Unfortunately, FLRA’s determinations are subjective. FLRA has relied on the expression “full, free and robust debate among equals” to forgive a multitude of rude, crude and demeaning comments by union officials. If you notice the opening words of Ms. Clark’s Outline, “In certain unique cases…,” you’ll catch that FLRA thinks Agencies may rarely object to union incivility or worse.

A Case of Base Road Rage

You must read this case for yourself but basically, the union president loses his base driving privileges and complains to the commanding officer. The command’s master chief hears and denies the appeal to reconsider that decision so the union president writes a letter to the Agency claiming the decision is idiotic and going further states:

I may provide you additional official response from AFGE separately, if I feel like amusing myself further at the local level. I actually thought you might shed some light of intelligence on NSASP management in regard to labor relations. Apparently I was mistaken. I presume you are also caused to be a puppet of the ignorance at the top that is too blind to see the forest for the tree. I feel sorry for you having to deal with such an egotistical idiot being in charge of their own little world and their own ultimate demise. Given time, I will do what I am able to relieve you of the burden of such ignorant, irresponsible directive conduct along with the many others who concur with my assessment while behind the back of the offender.  

The commanding officer, not surprisingly, sees a threat in this and turns it over to NCIS for investigation. NCIS determines the matter is not a felony and closes the case. The union president then decides that the commander’s decision to involve NCIS must be a conspiracy to violate his union rights and files an unfair labor practice. FLRA’s Regional Director determined that the union president’s comments were not protected under the statute and dismisses the ULP.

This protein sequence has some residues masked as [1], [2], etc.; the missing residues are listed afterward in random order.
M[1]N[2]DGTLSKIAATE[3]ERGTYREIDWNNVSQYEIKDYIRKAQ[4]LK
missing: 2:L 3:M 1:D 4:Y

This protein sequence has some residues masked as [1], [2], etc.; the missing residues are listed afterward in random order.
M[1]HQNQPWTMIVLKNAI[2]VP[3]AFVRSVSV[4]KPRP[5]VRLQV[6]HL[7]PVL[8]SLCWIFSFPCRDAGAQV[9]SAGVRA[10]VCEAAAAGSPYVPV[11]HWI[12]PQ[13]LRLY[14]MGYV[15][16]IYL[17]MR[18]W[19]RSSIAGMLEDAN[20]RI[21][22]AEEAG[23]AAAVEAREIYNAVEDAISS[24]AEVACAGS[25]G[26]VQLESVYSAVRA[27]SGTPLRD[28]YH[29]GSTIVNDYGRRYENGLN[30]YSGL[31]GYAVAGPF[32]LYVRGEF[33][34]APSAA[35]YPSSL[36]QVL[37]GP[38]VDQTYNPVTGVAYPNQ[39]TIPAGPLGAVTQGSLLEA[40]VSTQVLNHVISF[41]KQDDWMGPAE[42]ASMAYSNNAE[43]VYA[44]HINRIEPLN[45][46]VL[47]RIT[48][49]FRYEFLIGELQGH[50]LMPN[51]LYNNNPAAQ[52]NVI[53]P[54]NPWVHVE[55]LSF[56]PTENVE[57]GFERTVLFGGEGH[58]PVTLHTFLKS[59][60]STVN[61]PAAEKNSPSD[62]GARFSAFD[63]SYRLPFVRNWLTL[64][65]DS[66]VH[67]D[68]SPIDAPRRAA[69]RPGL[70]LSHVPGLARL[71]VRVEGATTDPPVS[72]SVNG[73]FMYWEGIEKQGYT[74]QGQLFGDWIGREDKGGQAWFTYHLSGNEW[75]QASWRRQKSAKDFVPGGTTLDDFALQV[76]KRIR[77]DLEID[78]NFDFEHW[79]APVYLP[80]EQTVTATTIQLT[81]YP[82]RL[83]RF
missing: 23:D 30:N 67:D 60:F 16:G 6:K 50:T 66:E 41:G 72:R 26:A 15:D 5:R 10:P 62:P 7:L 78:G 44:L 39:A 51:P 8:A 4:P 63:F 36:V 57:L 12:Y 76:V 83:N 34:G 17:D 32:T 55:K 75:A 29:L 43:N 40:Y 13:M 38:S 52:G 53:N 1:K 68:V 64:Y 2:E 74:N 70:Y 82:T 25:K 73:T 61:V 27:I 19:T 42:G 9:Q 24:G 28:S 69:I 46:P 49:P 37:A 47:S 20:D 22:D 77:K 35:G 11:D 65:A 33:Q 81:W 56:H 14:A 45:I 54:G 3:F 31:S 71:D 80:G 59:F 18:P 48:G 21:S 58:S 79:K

I don’t know whether the union will appeal the decision to dismiss to Ms. Clark, FLRA’s General Counsel, but if it does, I guess we will find out whether she agrees with the Regional Director or not.

The Lesson in All of This

Federal unions, despite well intentioned politicians, won’t achieve the equality they claim to want as long as their leaders at all levels continue to believe that intimidation and bully tactics are the way to succeed. It’s no longer 1880 and they aren’t representing the oppressed masses toiling day in and day out in the sweatshops or packing plants under the evil eye of the cruel overseers. 

This union president used his position to try and get out of a problem he created for himself unrelated to union activity. If his union whether at the local, district or national level wants some respect, the behavior outlined in this case needs to be addressed and at the very least condemned.

As always, any opinion expressed is my responsibility alone.

About the Author

Bob Gilson is a consultant with a specialty in working with and training Federal agencies to resolve employee problems at all levels. A retired agency labor and employee relations director, Bob has authored or co-authored a number of books dealing with Federal issues and also conducts training seminars.